In the years following the Six Day War, political tensions continued to fester and grow as Israel continued to acquire Palestinian land. The culmination of these tensions reached a breaking point, manifesting in the outbreak of the First Intifada in December 1987, a youth and student-led uprising that endured through September 1993. During this period, Israel once again employed strategies to “divide and rule” to suppress the resistance. A notable instance of this strategy is seen in June 1989 when the Israeli military issued an order prohibiting the use of phone lines for sending faxes from the occupied territories.4 This measure was an attempt to block Palestinian contact within the outside world, undermining their ability to share their perspectives and opinions internationally. By deliberately isolating the Palestinians resistance from the rest of the world, Israel stifled further potential of the uprisings for decolonization.   

However, at the same time, the beginnings of the Internet were beginning to take shape in Palestine. Israel predictably did not allow Palestinians access to the internet for a long time. Orayb Aref Najjar writes, “Israelis fear new media because they understand there is a war over communication between them and Palestinians—a war that is played out daily in the occupied territories and in every medium of communication.”5 This “war of communication” relates back to the colonial logic of “divide and rule.” The emergence of the internet worldwide in the 1980s posed a threat to the Israel colonial project as a rapidly growing tool of connection. Ultimately, the Internet was established in Palestine, but not until 1990, and under complete Israeli control.6 While they allowed for the development of the technology, they maintained colonial control over the medium.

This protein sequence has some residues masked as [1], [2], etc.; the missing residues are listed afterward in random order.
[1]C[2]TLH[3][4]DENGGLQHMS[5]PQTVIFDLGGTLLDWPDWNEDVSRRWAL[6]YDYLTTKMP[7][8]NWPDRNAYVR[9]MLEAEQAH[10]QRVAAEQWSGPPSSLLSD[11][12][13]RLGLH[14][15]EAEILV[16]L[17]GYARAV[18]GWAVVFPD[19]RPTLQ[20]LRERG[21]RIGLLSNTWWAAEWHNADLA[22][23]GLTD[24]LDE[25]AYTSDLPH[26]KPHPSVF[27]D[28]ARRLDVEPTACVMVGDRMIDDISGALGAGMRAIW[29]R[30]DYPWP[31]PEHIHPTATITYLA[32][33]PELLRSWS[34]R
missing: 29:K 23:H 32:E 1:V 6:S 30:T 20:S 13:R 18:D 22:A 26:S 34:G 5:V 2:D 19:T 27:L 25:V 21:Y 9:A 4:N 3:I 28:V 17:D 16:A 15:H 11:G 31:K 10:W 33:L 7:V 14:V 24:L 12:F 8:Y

The intifada ended with the 1993 and 1995 Oslo Accords, which marked the beginning of negotiating peace between Israel and Palestine. This “peace process” was intended to pave the way for an Israeli-Palestinian movement towards a two-state solution. Amongst the many provisions the Accords passed, notably was the acknowledgement of the Palestinian right to build and operate telecommunication infrastructure.7 While these talks sparked hope, the practical implementation of the policies outlined in the Accords lagged behind and often failed to materialize. To date, the Palestinian network is not totally independent; Israel still maintains a level of control that keeps Palestinian networks dependent on Israeli networks.